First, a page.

The film Orchestra (TfO) is the UK’s first amateur orchestra to perform only original music for film, TV, and video games. Since its founding by Worcester-based musician Jane Whittle in 2013, it has developed into a self-funding project. This comprises currently of five Community Orchestras spread across the Midlands, feeding into TfO, plus concert/wind bands, brass band, sax ensemble, and choir.
TfO first used the Music Library of the Library of Birmingham for its 2015 season with concerts in Worcester and Kidderminster.
The Worcester floods of February 2014 wreaked havoc with TfO’s finances as their February 13th concert fell prey to the ‘Worcester City Centre – Closed’ signs which went up. Together with the TV news cameras that came in to film the flood tourists on the closed Worcester bridge. The Swan Theatre remained open however, and with the River Severn creeping up the lower road, 79 out of 81 musicians (plus guide dog) found their way on-stage to present their concert, ‘Movie Amore’. A brave audience of 119 were in attendance, many of whom had been accosted on Worcester bridge that afternoon by Jane, waving flyers, declaring that, “The film Orchestra is afloat and we will be playing Titanic this evening!” Unfortunately, the concert made a loss of £500 which very nearly sank TfO at only its second performance. The orchestra had hired-in professional scores from the music publishers at a cost of around £500: a costly mistake when half the audience was put off attending by the media reports of a ‘closed city’.
Hence we looked to Birmingham Music Library for our next season’s repertoire. The orchestra had begun to buy film, TV & video game music sets to build its own library in response to the February disaster, but there were still gaps to fill. The ability to hire sets of orchestral film music for a reasonable price from the Music Library, meant TfO was able to re-group, and re-structure. Then we were able to press on with this exciting project which brings musicians of all ages and levels of experience together in monthly rehearsals, to enjoy playing music composed for the screen.
In December 2016, TfO was able to appoint its first-ever professional conductor, Huw Thomas, who trained at Birmingham Conservatoire with TfO Manager, Edward Roberts-Malpass. Huw and Ed have guided the re-structuring of TfO, as we strive to create a specialist amateur orchestra to be proud of, one which people want to listen to, as well as participate in. The supporting Community Orchestras have given less-experienced musicians a chance to play the music they love. Whilst the professional musicians who support the project, have been given the opportunity to develop their skills in conducting TfO ensembles, and giving workshops.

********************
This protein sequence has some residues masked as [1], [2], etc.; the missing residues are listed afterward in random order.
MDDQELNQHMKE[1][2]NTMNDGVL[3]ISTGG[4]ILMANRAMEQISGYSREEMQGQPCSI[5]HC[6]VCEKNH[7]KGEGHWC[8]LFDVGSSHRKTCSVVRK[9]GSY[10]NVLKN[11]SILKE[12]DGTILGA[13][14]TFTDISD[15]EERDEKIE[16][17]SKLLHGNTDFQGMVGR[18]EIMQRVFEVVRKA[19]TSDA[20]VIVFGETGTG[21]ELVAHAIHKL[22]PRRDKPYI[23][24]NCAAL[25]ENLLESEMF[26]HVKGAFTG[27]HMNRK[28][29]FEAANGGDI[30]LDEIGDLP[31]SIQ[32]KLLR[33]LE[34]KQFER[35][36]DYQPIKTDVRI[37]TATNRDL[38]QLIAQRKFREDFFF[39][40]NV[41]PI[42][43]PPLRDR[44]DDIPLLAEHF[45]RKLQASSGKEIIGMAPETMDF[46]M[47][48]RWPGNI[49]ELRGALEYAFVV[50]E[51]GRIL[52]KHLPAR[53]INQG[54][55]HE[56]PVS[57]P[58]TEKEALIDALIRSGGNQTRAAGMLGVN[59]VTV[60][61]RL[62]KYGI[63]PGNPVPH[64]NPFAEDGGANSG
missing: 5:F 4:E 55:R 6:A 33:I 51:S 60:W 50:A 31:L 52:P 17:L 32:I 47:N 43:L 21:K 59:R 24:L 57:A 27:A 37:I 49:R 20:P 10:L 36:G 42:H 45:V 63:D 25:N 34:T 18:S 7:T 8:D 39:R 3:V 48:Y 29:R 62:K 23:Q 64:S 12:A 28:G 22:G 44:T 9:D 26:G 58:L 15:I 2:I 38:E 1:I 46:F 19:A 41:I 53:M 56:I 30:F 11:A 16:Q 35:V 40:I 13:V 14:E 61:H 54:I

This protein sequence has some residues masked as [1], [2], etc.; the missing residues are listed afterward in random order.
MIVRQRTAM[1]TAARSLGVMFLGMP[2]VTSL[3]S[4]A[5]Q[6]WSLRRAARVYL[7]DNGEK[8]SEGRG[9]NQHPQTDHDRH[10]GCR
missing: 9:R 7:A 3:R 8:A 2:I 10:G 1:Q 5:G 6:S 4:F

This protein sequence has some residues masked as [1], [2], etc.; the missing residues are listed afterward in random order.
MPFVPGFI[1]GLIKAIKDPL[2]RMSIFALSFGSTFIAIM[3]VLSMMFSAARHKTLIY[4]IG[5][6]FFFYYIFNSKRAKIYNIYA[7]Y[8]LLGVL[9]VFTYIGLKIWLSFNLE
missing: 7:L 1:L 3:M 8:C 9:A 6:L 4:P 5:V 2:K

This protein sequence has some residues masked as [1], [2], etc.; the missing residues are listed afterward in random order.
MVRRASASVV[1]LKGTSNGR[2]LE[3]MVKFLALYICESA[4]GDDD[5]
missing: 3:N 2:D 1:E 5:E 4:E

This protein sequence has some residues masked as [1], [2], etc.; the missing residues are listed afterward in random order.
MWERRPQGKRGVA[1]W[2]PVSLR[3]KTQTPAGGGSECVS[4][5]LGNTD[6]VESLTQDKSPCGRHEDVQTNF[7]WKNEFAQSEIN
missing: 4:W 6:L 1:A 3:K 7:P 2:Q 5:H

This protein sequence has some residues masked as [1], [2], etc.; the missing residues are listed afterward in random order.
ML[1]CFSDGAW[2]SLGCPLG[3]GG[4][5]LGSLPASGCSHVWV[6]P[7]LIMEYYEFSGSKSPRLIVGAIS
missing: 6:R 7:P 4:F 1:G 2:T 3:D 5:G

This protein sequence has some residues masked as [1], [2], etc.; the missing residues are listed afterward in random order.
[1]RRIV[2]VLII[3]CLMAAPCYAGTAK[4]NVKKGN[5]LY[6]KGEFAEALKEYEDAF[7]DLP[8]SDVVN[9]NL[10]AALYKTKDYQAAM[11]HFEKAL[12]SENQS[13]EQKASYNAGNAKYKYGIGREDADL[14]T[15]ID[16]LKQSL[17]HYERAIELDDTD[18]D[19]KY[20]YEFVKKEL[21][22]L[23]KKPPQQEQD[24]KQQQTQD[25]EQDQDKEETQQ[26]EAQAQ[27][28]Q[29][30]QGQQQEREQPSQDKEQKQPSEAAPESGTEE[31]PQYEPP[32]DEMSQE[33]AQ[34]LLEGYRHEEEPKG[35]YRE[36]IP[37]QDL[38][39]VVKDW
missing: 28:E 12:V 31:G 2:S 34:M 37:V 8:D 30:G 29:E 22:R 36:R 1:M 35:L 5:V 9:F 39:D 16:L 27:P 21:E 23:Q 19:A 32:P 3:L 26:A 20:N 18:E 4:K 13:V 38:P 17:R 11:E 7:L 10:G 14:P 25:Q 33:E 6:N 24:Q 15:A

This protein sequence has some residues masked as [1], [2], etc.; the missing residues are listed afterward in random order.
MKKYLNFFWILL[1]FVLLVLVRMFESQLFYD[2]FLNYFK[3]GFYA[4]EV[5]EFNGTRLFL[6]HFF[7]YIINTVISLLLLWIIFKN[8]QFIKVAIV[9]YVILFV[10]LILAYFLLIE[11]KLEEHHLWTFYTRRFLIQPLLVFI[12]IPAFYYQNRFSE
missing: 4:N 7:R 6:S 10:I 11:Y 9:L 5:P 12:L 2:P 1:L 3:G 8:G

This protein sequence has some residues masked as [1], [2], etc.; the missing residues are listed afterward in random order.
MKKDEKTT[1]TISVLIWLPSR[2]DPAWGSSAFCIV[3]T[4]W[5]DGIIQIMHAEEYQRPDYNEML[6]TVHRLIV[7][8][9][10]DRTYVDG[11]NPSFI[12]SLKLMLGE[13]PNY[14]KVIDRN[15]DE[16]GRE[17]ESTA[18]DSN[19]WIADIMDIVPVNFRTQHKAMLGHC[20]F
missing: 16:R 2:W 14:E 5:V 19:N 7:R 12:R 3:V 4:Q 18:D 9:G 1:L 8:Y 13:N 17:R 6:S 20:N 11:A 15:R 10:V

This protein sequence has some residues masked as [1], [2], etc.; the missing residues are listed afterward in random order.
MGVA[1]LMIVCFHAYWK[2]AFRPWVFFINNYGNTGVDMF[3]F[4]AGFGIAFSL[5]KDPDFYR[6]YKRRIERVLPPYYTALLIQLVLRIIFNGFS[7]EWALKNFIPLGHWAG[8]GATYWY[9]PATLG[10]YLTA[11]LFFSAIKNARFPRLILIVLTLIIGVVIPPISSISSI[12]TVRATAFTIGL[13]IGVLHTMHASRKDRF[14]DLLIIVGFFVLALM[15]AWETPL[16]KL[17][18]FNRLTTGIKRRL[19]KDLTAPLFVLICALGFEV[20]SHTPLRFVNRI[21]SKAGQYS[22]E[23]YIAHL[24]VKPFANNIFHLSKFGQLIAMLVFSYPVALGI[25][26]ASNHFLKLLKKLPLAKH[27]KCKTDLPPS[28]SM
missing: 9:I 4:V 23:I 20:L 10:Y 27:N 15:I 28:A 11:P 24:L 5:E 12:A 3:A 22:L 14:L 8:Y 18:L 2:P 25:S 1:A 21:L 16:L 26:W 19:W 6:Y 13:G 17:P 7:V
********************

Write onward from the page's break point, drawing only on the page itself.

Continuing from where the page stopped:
With light shows, back projections, actors and artists now getting involved with TfO in performances, the future is looking rosy and very exciting for TfO. We have been supported and advised by Worcestershire-based film composer Hilgrove Kenrick right from the beginning and the increasing interest from the film composers’ community around the world is a testament that The film Orchestra project is on the right track.
TfO and TfO Concert Band will perform their next concert ‘Out Of This World’ at Kidderminster Town Hall on Saturday, October 14th 2017. The concert will feature music from Hans Zimmer, John Williams, Jerry Goldsmith and Murray Gold with a special performance of ‘Trust me’ from the video game Titanfall 2 by composer, Stephen Barton who is hoping to attend the concert in person. Tickets are available from here. Be warned: we have a habit of selling out our concerts!